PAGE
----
This turned out to be a narrow valley with steep grassed slopes on the northern side - calcareous no less, so likely to be rather interesting from our point of view, but not much to be seen at this time of year - and a deciduous woodland on the southern slope. A small stream trickled gently along the valley floor, with occasional (and rather dry-looking) mires feeding in to it.
The sun continued to shine, the birds sang - though still no more migrants than we've already been hearing, so Chiffchaff and Blackcap joining the resident Goldfinches, Blackbirds, Robins, Wrens and Woodpigeons, and the woodland flora looked - rather unsurprisingly - much the same as we see round here: Bluebells, Ramsons, Primroses, Dog's-mercury and so on. Despite the relative familiarity of the site's wildlife, it was a near-idyllic spot to stop and break a boring journey. We walked the length of the valley to the scramble up the escarpment, to find a rather disappointing surround of intensive arable and dairy farming, and a newly-planted woodland shielding what looked like a set of industrial units. Can't have it all, I guess.
We headed back to the journey. Several Red Kites later, and a fairly rapid drive around the north side of the M25 and we were headed off up the A12 to the next break: Tiptree Heath, in Essex. By the time we left the car, Sabina was wailing and we were both getting a bit tired. Naomi parked - almost abandoned the car - and we scurried to the shade of a young oak to feed and change the beast. She wasn't really in the mood for food, just bored with lolling in the car-seat, so we walked briefly around part of the reserve - to the tune of a Willow Warbler - and slugged out the last few miles to Stoven for our first stop.
The evening passed in a bit of a haze: much family catch-up, a short walk around the local fields (many many Red-legged Partridges, a couple of Brown Hares and the odd Yellowhammer) and then a slide into sleep.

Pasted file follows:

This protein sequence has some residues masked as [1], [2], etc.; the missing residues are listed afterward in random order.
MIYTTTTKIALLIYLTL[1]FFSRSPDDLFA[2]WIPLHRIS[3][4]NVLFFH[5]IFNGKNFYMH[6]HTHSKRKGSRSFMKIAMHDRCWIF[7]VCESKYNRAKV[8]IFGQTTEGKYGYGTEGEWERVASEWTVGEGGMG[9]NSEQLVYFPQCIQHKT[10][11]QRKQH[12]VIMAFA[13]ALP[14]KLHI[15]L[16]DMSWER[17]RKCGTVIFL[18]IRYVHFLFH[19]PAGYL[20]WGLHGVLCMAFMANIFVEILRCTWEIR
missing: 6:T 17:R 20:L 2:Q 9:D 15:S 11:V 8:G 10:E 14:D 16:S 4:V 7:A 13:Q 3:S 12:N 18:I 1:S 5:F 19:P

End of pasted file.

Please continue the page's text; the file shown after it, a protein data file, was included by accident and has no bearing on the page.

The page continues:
Next morning was my watershed moment: my first visit to the quintessential RSPB reserve: Minsmere. Naomi blithely promised Bitterns and all sorts of interesting goodies, so I was well primed for the event. The drive there took us along increasingly smaller roads (that looks wrong somehow, but decreasingly smaller really doesn't work. Incrementally? Whatever.) and over a tedious succession of speed-humps. Finally, however, we arrived and fed the baby in the carpark, as flocks of Black-headed Gulls squalled overhead against the blue. Amongst the squeals and squalls were a couple of deeper, more melodic calls: a pair of Mediterranean Gulls wheeling amongst the rest, wings shining-white compared to the duskier underwings of the Black-headed Gulls. Not a bad start.
Minsmere wasn't, to be honest, quite what I was expecting, but was still an interesting site. The main scrape was heaving with Black-headed Gulls, all settling in and pairing up for the breeding season, with a smattering of Avocets also beginning to pair up and a handful of ducks either fuelling up for their return to the north or perhaps thinking of breeding themselves: Shoveler busily patrolling the water with bills just submerged, Wigeon waddling across the grass tugging away at the new spring growth, and a handful of Mallards, Gadwall and a couple of Teal loafing quietly on the water's edge here and there.
|The main scrape at Minsmere, from the hide along the shingle ridge.|
|Black-headed Gulls and a lone Greylag|
|Just to the south lies Sizewell nuclear power plant - it's amazing how nuclear sites tend to be associated with good birding spots; in part because of the warm water outfalls from the cooling process, but still.|
We walked steadily around the reserve, never really hanging around too much as Sabina became fractious if we spent too long in one place. We were fortunate though, in that we managed to bump into not one, but two Bitterns, stealthily emerging from the reed fringe, and a party of Bearded Tits bouncing and pinging erratically in last year's reed growth nearby. Feeding time loomed for us all, so we retreated to the shade of the woodland fringe and spent a contemplative hour watching a pair each of Coal Tits and Great Tits investigating the knotholes in the trees, searching for suitable nest-sites. Spring looming indeed...
|Spot the birdie|
|Creeping out of the reeds|
|OK, not the most up-close and personal pictures you'll ever see, but with a 105mm lens, I think it's not too bad an effort.|